Genetic structure in two Phascolosoma species in the Pacific Ocean Academic Article uri icon


  • © 2016 Informa UK Limited, trading as Taylor & Francis Group. Phascolosoma agassizii, a commonly reported species of sipunculan worm, occurs at various depths throughout the north Pacific. However, previous studies have shown that this nominal species is actually comprised of two genetically divergent lineages. Phascolosoma agassizii is isolated to the eastern Pacific, whereas a second species, here referred to Phascolosoma sp., is located in the western Pacific and represents a unique, non-sister taxon to P. agassizii. Both species exhibit the same developmental mode with a long-lived, planktotrophic, pelagosphera larval stage, which may facilitate long-distance dispersal, although developmental timing differs. Using an inter-simple sequence repeat polymerase chain reaction (ISSR-PCR) genetic fingerprinting approach, this study examines non-coding polymorphic regions of the nuclear genomes of P. agassizii from four eastern Pacific populations and of Phascolosoma sp. from six western Pacific locations. Small-scale spatial genetic variation was analysed separately for each coastline using an Analysis of Molecular Variance. The data pointed to the potential presence of fine-scale genetic structure within P. agassizii, and recovered significant genetic structure within Phascolosoma sp. from the western Pacific. This study shows that ISSR-PCR is a relatively fast and cost-effective way to study fine-scale genetic diversity in marine invertebrates, although possible analyses and interpretations of the data are subject to the same limitations as other size polymorphism-based approaches.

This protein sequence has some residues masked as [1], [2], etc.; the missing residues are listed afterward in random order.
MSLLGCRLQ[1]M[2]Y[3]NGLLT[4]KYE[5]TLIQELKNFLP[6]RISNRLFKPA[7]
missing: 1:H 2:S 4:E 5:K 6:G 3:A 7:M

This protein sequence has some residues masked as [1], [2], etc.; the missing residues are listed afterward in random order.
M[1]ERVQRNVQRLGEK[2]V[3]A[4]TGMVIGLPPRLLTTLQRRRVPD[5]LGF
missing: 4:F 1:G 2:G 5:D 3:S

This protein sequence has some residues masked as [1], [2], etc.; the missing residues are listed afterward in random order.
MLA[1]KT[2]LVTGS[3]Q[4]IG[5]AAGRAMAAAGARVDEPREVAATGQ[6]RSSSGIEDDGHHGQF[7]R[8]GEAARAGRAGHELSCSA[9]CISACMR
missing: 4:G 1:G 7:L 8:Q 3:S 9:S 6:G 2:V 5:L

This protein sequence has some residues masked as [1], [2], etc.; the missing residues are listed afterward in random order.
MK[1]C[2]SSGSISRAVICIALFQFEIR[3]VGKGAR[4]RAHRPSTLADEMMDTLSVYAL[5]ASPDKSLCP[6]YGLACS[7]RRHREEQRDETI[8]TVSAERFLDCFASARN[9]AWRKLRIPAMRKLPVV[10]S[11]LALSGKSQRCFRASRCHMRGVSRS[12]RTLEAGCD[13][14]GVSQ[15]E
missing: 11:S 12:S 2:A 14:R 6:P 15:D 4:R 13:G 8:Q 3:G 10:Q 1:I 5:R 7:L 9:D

author list (cited authors)

  • Johnson, N. D., & Schulze, A.

citation count

  • 3

publication date

  • August 2016